A volume is always represented by a single right parallelepiped with edges parallel to the axis. Its position and dimensions are described by the coordinates of two opposite vertices: if point A=(xA, yA, zA) and point B=(xB,yB,zB) are the opposite vertices, its coordinates are entered as:
xA, xB, yA, yB, zA, zB.
&OBST XB=0.5,1.5,2.0,3.5,-2.0,0., SURF_ID='wall' /
uses the parameter
XB to define a solid obstacle that spans the volume starting at the origin (0.5, 2.0, -2.0) and extending 1 m in the positive x direction, 1.5 m in the positive y direction, and 2 m in the positive z direction.
A face is represented by a right plane face with edges parallel to the axis. Its position and dimensions are described by the coordinates of two opposite vertices, that must lie on the same plane. For example:
&VENT XB=0.5,1.1,2.0,3.1,-2.0,-2.0, SURF_ID='fire' /
uses the parameter
XB to define a flat face perpendicular to the z axis imposing a particular boundary condition over a solid. Two of the six coordinates are the same, denoting a flat face as opposed to a solid.
A segment is bounded by two end points. If point A=(xA, yA, zA) and point B=(xB, yB, zB) are the end points, its coordinates are entered following the same convection valid for volumes.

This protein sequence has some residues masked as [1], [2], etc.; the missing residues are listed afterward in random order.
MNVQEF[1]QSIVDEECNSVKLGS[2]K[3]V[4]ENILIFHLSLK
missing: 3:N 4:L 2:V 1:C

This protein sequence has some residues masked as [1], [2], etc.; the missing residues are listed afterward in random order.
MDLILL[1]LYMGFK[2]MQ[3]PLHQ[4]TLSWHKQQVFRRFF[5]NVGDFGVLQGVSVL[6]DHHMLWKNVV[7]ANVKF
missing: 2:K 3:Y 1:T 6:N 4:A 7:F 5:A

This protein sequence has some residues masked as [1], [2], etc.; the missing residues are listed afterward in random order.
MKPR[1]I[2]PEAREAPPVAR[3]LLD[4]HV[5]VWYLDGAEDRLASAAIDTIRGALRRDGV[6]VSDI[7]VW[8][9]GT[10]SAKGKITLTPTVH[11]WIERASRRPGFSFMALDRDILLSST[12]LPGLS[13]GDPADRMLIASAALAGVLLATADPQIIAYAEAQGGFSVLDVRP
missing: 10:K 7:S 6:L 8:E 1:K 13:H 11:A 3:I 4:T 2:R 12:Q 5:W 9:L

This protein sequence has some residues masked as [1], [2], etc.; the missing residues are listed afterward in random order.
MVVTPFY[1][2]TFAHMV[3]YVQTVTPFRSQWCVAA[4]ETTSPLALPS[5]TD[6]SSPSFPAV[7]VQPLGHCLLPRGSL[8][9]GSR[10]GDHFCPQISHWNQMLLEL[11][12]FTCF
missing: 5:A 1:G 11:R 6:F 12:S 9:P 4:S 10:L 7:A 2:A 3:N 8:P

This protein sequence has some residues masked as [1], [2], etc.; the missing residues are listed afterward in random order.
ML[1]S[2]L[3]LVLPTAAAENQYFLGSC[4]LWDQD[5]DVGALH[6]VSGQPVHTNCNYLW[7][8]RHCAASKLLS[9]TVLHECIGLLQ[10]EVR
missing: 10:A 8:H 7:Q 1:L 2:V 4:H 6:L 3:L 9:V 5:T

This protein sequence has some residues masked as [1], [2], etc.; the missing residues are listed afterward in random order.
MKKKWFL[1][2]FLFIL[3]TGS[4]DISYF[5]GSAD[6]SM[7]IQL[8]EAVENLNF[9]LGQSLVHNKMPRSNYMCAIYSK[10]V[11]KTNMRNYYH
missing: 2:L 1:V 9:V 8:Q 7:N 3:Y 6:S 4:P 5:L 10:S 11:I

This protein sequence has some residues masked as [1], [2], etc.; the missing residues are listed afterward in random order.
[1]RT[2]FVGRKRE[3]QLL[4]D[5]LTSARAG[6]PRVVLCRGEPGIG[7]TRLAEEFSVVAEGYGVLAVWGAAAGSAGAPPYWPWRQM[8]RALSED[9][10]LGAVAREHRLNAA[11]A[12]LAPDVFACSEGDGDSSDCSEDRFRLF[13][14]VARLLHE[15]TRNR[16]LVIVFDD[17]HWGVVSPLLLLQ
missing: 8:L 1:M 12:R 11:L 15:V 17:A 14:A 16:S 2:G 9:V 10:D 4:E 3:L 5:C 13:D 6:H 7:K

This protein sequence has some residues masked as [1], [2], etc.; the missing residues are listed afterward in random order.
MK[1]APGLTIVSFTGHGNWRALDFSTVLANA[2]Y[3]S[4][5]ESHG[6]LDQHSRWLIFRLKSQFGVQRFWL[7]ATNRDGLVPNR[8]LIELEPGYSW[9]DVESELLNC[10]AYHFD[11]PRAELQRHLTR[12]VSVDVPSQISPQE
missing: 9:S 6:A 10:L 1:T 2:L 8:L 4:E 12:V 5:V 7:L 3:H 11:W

&DEVC XB=0.5,1.5,2.0,3.5,-2.0,0., QUANTITY='PATH OBSCURATION', ID='beam1', SETPOINT=0.33 /
is a beam smoke detector between (0.5, 2.0, -2.0) and (1.5, 3.5, 0.) end points.
A point is simply identified by its 3 coordinates. For example, the line:
&DEVC XYZ=2.,3.,4., QUANTITY='THERMOCOUPLE', ID='termo1' /
uses the parameter
XYZ to insert a thermocouple at the point of coordinates (2., 3., 4.).
A plane is represented by a right plane perpendicular to one of the reference axis. For example, these lines:
&SLCF PBX=0.5, QUANTITY='TEMPERATURE' / ! is a plane perpendicular to the x axis and intersecting its point (.5,0.,0.). &SLCF PBY=1.5, QUANTITY='TEMPERATURE' / ! is a plane perpendicular to the y axis and intersecting its point (0.,1.5,0.). &SLCF PBZ=-.5, QUANTITY='TEMPERATURE' / ! is a plane perpendicular to the z axis and intersecting its point (0.,0.,-.5).